Flavourless beers have to work harder to get themselves sold. They do this by getting associated with something that actually is worth paying money for, hence Budweiser's sponsorship of Glastonbury, or Carling's sponsorship of the Leeds and Reading Festivals.
If you've been to any of these, you'll have seen the bars run by the Workers Beer Company. WBC was set up by trade unionists, and the premise is simple and brilliant. They get good causes to send volunteers to staff the bars; the staff's wages are paid to the organisation that sent them. At the end of the year, WBC gives away all its profits to good causes.
It's one of those obvious positive Big Issue style ideas that, if it didn't exist, would sound great but surely impossible.
However, there's a dark underside and deep hypocrisy to the Workers Beer Company. Even without getting into debating whether supporting the Labour Party counts as a good cause. They only consider who's right in front of them.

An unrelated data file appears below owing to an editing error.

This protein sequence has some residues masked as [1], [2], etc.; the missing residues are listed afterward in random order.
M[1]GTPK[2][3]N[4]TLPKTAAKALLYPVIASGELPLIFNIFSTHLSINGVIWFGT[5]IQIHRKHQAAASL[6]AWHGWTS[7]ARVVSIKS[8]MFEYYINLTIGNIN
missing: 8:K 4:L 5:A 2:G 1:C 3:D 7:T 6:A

You raise money for, say, your trade union by selling beer. That beer's manufacturer uses the profits on that beer to attack trade unions (as well as supporting Christian fundamentalists, anti-abortionists, homophobes and other bigots).
Whilst you sell the beer, you are made to wear a T-shirt promoting that vicious manufacturer. The T-shirt is made in a Bangladeshi sweatshop.
So, at the end of the day, have you made a positive or negative difference to workers rights and human dignity?
WBC made a big song and dance about the Left Field, their Fair Trade bar at Glastonbury. But it only highlighted the fact that they can buy Fair Trade, yet at all the other bars and all other festivals were flogging unfairly traded stuff.
They endorse the products of some of the most boycotted corporations on the planet. What they give with one hand, they take away with the other.
I've written an article about it all.
It's freshly published over at U-Know under the title Workers Beer Company: Pint Sized Ethics